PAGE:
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38 Results

The Power of Helicopter Money Revisited: A New Keynesian Perspective

Staff Discussion Paper 2020-1 Thomas J. Carter, Rhys R. Mendes
We analyze money financing of fiscal transfers (helicopter money) in two simple New Keynesian models: a “textbook” model in which all money is non-interest-bearing (e.g., all money is currency), and a more realistic model with interest-bearing reserves.

Social Learning and Monetary Policy at the Effective Lower Bound

This research develops a model in which the economy is directly influenced by how pessimistic or optimistic economic agents are about the future. The agents may hold different views and update them as new economic data become available.

Furor over the Fed : Presidential Tweets and Central Bank Independence

Staff Analytical Note 2019-33 Antoine Camous, Dmitry Matveev
We illustrate how market data can be informative about the interactions between monetary and fiscal policy. Federal funds futures are private contracts that reflect investor’s expectations about monetary policy decisions.

Inflation Targeting and Liquidity Traps Under Endogenous Credibility

Staff Working Paper 2019-9 Cars Hommes, Joep Lustenhouwer
Policy implications are derived for an inflation-targeting central bank, whose credibility is endogenous and depends on its past ability to achieve its targets. This is done in a New Keynesian framework with heterogeneous and boundedly rational expectations.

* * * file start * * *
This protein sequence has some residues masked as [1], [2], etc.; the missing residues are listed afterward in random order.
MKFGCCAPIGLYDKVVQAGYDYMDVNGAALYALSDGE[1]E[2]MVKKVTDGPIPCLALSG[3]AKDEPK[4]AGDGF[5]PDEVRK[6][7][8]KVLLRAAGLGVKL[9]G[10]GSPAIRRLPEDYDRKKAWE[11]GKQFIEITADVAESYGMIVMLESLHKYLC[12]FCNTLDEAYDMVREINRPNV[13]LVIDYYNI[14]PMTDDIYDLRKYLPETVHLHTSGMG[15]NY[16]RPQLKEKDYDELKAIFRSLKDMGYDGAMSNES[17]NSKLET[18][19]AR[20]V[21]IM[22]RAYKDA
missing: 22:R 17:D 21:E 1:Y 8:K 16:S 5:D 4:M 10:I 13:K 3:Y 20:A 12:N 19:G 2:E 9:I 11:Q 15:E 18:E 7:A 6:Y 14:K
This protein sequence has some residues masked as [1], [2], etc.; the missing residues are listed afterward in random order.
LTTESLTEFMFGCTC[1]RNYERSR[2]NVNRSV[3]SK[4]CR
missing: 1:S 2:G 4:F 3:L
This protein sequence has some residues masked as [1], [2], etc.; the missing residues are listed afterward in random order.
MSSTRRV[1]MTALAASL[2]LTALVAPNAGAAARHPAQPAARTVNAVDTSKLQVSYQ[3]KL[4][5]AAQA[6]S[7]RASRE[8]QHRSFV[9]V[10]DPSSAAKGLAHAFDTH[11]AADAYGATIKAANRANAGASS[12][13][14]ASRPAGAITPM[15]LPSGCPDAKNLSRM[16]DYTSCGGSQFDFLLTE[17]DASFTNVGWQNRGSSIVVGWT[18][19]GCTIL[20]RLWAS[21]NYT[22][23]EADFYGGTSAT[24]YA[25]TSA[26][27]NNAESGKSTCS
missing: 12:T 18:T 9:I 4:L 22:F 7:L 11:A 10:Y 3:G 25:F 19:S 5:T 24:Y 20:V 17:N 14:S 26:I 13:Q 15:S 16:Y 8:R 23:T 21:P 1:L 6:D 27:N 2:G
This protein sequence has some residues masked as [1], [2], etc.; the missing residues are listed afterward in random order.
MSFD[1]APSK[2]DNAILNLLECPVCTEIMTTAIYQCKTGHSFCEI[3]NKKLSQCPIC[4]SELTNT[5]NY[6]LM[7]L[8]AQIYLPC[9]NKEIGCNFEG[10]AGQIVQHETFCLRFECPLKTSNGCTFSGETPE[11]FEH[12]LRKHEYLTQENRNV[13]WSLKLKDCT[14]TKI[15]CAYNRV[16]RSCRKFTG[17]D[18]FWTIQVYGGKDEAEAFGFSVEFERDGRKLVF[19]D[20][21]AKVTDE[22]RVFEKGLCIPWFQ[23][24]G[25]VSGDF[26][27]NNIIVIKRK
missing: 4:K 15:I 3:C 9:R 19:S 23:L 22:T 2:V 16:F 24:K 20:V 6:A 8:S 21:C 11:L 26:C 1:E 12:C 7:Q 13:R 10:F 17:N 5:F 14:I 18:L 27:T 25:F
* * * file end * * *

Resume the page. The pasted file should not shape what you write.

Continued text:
Limited Commitment, Endogenous Credibility and the Challenges of Price-level Targeting

Staff Working Paper 2018-61 Gino Cateau, Malik Shukayev
This paper studies the cost of limited commitment when a central bank has the discretion to adjust policy whenever the costs of honoring its past commitments become high. Specifically, we consider a central bank that seeks to implement optimal policy in a New Keynesian model by committing to a price-level target path.

Credibility, Flexibility and Renewal: The Evolution of Inflation Targeting in Canada

Staff Discussion Paper 2018-18 Thomas J. Carter, Rhys R. Mendes, Lawrence L. Schembri
In 1991, Canada became the second country to adopt an inflation target as a central pillar of its monetary policy framework. The regime has proven much more successful than initially expected, both in achieving price stability and in stabilizing the real economy against a wide range of shocks.